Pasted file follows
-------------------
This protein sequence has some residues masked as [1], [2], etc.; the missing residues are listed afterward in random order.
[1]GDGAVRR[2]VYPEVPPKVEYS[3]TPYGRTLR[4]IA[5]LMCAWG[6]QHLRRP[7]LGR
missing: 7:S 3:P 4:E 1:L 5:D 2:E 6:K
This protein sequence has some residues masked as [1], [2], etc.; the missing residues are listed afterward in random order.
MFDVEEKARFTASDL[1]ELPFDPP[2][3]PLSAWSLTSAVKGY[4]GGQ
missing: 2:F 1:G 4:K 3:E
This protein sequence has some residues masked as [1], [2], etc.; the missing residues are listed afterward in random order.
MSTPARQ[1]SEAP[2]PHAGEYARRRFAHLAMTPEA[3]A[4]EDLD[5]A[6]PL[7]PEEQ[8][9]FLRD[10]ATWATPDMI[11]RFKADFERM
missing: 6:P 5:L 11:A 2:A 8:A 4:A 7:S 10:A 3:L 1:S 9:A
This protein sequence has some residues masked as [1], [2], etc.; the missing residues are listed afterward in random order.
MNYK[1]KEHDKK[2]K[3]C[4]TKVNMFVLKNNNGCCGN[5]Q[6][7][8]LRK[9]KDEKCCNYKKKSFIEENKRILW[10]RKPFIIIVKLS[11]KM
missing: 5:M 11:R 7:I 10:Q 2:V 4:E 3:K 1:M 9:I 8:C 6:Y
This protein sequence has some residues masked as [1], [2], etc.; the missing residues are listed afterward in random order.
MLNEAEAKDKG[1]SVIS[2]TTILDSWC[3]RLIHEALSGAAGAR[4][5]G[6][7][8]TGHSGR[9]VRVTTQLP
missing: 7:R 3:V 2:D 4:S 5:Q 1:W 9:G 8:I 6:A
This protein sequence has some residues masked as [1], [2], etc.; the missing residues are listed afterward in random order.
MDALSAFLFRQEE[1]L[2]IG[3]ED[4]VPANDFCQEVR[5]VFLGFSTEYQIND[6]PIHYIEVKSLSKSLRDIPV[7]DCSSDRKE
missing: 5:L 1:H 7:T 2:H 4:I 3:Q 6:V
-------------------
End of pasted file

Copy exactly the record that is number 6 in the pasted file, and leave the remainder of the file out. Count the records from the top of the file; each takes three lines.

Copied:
This protein sequence has some residues masked as [1], [2], etc.; the missing residues are listed afterward in random order.
MDALSAFLFRQEE[1]L[2]IG[3]ED[4]VPANDFCQEVR[5]VFLGFSTEYQIND[6]PIHYIEVKSLSKSLRDIPV[7]DCSSDRKE
missing: 5:L 1:H 7:T 2:H 4:I 3:Q 6:V